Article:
A small footnote in Amazon's annual report shows the kind of financial commitment the company is making to the grocery business, beyond the $13 billion it spent last year on Whole Foods.
Amazon's "unconditional purchase obligations," a required disclosure for future payment agreements, ballooned to $24.2 billion in 2017, according to its 10-K filing last month. Amazon had just $1.6 billion of such obligations prior to the Whole Foods deal, and never had more than $2 billion in company history.
After acquiring Whole Foods, Amazon took on an additional $22 billion in contractually obligated future purchases. The balance, which also showed up in Whole Foods' filings for the first time in November, is almost entirely tied to the grocery chain's prior contract with its largest supplier United Natural Foods (UNFI), based on CNBC estimates and prior filings.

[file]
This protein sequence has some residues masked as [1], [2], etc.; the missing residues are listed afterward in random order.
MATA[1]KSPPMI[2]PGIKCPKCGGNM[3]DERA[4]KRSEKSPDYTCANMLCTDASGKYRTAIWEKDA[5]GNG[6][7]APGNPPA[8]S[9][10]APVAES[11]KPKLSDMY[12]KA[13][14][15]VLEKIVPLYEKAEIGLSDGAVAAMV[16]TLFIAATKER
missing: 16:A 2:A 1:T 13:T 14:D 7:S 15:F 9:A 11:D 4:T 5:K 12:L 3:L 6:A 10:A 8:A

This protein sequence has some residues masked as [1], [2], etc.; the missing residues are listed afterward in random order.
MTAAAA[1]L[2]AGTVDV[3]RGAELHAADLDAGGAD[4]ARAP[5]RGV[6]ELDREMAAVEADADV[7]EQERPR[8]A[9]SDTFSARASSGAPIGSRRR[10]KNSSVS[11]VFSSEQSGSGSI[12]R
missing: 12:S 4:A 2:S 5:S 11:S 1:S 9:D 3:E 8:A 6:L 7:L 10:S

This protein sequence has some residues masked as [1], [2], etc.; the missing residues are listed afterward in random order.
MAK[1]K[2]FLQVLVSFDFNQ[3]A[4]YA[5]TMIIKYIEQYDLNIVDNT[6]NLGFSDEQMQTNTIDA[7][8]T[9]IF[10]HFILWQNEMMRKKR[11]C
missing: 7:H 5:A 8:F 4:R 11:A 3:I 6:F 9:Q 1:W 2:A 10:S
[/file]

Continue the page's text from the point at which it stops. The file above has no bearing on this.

Big multi-year supplier contracts are rare for the e-commerce giant, which is known for signing short-term agreements that put constant pricing pressure on its suppliers. The grocery business is new territory for Amazon, and the disclosure reflects its long-term plan to turn Whole Foods into a major revenue driver.
"It is definitely a clear signal of Amazon's commitment and confidence to make the Whole Foods deal work," said Patrick Badolato, an accounting professor at the University of Texas who has followed Amazon for years in his class. "There's a huge commitment to keeping many of the core Whole Foods products there."